Bloomberg is the only presidential candidate to make his identification as a Jew central to his policy views. “I’ve spent a lot of time in synagogues in my life, but my parents taught me that Judaism is more than going to shul [Yiddish for synagogue],” he explained. “It is about living our values — including our obligation to help and repair the world.” Bloomberg then took an unusual turn, again contrasting himself with Sanders whose ferocious criticism and false accusation of war crimes against Israel drew a strong rebuke from Hillary Clinton in 2016. He recalled taking an EL AL flight “when the FAA banned American carriers from flying to Israel during the Gaza conflict of 2014. It was in my own little way of wanting to show the world that Jews will never let fear of terrorism keep us out of Israel.” If his pro-Israel bona fides were not clear enough, he reminded the crowd of the Magen David Adom Blood Center in Israel “we named after my father, and the Hadassah Hospital wing we named after my mother.” He also stressed, “As president, I will always have Israel’s back. I will never impose conditions on our military aid, including missile defense no matter who is prime minister. …I will never walk away from our commitment to guarantee Israel’s security.” (That’s another dig at Sanders, who threatens to suspend aid due to Prime Minister Benjamin Netanyahu’s policies.)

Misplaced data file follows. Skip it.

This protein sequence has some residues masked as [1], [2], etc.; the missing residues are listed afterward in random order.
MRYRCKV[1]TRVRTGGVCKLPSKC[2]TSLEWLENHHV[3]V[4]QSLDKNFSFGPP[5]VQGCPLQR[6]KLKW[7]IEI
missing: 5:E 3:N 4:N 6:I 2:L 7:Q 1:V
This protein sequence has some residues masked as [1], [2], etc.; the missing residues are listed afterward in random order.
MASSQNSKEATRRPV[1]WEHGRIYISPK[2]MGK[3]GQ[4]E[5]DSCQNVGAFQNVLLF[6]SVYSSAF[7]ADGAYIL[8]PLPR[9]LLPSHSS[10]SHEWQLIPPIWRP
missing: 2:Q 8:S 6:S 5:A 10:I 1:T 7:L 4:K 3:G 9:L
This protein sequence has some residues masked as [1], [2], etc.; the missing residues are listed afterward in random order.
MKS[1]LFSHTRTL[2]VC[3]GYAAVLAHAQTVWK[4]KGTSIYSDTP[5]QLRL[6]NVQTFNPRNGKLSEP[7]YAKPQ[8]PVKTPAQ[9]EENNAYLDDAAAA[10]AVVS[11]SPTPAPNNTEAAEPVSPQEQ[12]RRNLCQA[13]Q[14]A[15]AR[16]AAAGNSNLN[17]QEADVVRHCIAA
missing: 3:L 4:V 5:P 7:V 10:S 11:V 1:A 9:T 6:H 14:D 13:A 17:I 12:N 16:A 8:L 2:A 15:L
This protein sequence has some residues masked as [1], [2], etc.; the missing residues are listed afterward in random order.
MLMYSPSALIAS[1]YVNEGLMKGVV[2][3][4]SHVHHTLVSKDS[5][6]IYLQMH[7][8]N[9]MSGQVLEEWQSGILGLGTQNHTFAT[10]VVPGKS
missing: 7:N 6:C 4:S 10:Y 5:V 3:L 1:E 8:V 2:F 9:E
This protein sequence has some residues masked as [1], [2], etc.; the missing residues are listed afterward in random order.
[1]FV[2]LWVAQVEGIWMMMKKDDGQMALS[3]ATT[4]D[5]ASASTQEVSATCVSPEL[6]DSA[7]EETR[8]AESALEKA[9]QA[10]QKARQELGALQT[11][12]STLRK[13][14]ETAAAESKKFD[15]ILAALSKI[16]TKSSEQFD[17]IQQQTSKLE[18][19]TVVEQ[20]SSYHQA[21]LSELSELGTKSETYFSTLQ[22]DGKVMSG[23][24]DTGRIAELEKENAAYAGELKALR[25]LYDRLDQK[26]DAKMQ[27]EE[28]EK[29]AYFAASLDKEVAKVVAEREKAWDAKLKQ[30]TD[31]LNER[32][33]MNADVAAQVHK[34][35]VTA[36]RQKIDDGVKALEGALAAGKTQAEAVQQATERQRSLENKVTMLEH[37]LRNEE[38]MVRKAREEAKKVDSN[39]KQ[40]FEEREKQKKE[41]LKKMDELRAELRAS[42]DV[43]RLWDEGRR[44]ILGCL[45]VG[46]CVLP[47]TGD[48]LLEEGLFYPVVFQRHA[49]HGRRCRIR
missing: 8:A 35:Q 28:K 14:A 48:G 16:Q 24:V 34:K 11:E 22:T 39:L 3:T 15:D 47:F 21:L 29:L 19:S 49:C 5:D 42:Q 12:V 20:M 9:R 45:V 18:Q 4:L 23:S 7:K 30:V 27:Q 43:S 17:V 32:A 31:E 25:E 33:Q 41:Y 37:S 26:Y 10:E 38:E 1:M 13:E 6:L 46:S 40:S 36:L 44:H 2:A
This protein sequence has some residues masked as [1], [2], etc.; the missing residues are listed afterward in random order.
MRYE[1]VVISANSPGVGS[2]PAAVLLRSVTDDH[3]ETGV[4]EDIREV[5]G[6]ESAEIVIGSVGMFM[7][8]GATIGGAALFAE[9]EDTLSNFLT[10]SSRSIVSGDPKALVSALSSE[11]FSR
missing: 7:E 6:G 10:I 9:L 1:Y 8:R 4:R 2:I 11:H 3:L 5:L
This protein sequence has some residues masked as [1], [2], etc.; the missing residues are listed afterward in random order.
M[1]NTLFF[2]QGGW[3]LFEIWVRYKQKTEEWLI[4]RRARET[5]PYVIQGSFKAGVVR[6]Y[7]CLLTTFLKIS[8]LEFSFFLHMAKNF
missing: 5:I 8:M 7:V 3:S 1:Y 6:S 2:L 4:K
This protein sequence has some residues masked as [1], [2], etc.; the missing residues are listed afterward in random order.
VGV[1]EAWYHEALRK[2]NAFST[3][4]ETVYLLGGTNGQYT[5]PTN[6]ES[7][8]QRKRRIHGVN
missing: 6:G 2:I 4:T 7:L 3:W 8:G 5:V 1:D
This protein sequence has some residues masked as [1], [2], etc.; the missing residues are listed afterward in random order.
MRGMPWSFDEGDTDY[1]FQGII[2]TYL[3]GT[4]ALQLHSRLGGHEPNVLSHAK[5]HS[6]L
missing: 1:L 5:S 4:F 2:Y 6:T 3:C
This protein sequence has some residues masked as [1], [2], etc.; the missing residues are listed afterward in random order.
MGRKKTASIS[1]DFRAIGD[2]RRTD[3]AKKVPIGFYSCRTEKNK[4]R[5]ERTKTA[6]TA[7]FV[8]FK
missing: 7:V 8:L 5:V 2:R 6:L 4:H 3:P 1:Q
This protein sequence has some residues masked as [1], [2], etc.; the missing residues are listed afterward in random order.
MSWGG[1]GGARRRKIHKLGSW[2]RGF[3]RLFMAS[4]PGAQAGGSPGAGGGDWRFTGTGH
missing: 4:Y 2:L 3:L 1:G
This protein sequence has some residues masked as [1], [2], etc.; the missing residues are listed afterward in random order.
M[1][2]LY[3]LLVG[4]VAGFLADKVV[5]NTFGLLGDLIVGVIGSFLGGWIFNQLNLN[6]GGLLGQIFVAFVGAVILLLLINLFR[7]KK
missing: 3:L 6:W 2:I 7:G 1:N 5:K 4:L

Bloomberg then explained his stance on the Iran deal:
I was against the original Iranian deal. I spoke out against it because I think our commitment to Israel’s security must never waver — or “sunset” — and because the deal should have done more to address Iran’s ballistic missile program and financing of terrorism. But my commitment to Israel is also the reason I opposed President Trump’s decision to unilaterally walk away from the deal and our partners in Europe. Because I thought doing so was tantamount to giving Iran permission to relaunch its nuclear program. And after years of compliance, Iran is once again marching towards the development of a nuclear weapon.
Partisans have feigned bewilderment that one could have opposed the Iran deal but acknowledged that it was better than nothing, especially with an erratic, ignorant and dangerous president at the helm. Bloomberg’s view (one I share) may be a political gamble, but it also reflects his independent streak.